4. Steph, I am glad that your family is fueling the book market! It is refreshing to hear a household that reads. If I was to guess, the traditional person in the United States comes home from work, performs whatever 'duties' they need to and then plop in front of the TV the rest of the evening. I am not saying that it cannot be good once in a while to give yourself a night of vegetation, but not every night! I am guilty of the above on occasion, but for the most part, I eat dinner, spend some time with my wife and then I am back to 'work', blogging, researching, reading or writing. Thanks for the pep-talk and hope all is well at home!

  5. I've made a project of getting brother (age 14) to read. I buy him the first book a series and if he doesn't read it in the allotted time he pays for the book. I managed to do this only once, I bought him the first book of Animorphs. He finished it in two nights and cleared the library of the sequels. We're going to give him The Icewind Dale Trilogy as a gift.

    Little brother needed to find the right books, but I think there are people who just don't like reading. Once I was reading Robin Hobb and a student(man) stopped to chat with me. At point he asked, "How can you read such a thick book? I always forget what happens in the beginning.". I love getting immersed in thick books XD

  6. Hmmmm. Maybe it's a question of introversion and extroversion. Men are taught to be extroverted and women allowed to be more introverted. Studies show that introversion leads to more frontal lobe activity and desire for "alone" time...leading right into singular activities such as reading books. Maybe it's society pushing men to be out and about and go-getting? Or wait, women are chasing that role too? I have no idea. I can say, though, I don't know many male readers in my personal life. If they do read, they only read one or two books a year tops.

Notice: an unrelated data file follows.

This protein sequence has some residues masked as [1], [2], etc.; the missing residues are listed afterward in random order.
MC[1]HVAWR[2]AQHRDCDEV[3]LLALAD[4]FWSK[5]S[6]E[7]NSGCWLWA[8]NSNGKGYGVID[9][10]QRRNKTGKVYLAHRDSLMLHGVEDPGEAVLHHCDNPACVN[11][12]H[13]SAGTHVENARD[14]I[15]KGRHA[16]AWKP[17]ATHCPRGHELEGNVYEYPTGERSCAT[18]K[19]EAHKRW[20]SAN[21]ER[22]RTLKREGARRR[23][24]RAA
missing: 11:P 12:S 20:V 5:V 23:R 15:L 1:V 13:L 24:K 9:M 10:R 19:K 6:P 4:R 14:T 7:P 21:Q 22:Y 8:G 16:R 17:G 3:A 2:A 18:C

7. My husband reads sporadically but probably goes through 6 to 12 books in a year. He usually reads when he's between xbox games, as in finished one and trying to decide on what he will buy next.

    I'm speculating here, but women might read for pleasure more than men because they crave the quiet alone time. Speaking for myself I am run ragged all day dealing with trivial drudgery and I have to listen to the mind-rotting blather of children 365 days a year. Reading provides a badly needed intellectual retreat and it lets mundane cares and duties all slip away. I used to read mostly fiction, but over the years I have switched to reading about 90 percent nonfiction. I still like fiction, but I crave information. There are so many things I need to learn.

    Speculating about the state of society and its effect on men, they might be too mentally stressed and overworked to bother with the mental effort of reading regularly. They want to zone out to TV or kill things in video games. And yes, the purpose of literacy is for reading sports coverage.

    As for my own readers, I've gotten good feedback from both men and women. I think my readership trends a little toward the male, but it's hard for me to know for sure.

  8. Emilia, nice work on coaxing your broth into reading! Coming from experience, I loved the Icewind Dale Trilogy. And if he likes that, maybe he might like my Realm of Ashenclaw as well! (Sorry about the plug, but I couldn't resist!)

    Either way, I am glad that you are trying and that you are an advocate for reading. On a personal note, I am not a huge fan of long stories, though for some reason, George Martin pulls it off and really stays on is impressive! Thanks for the comments and please stop by again! Cheers!

  9. Mande, I love being alone! Maybe for different reasons, but I am perfectly content alone with my imagination. We get along swimmingly. That being said, I am at home amongst crowds, too.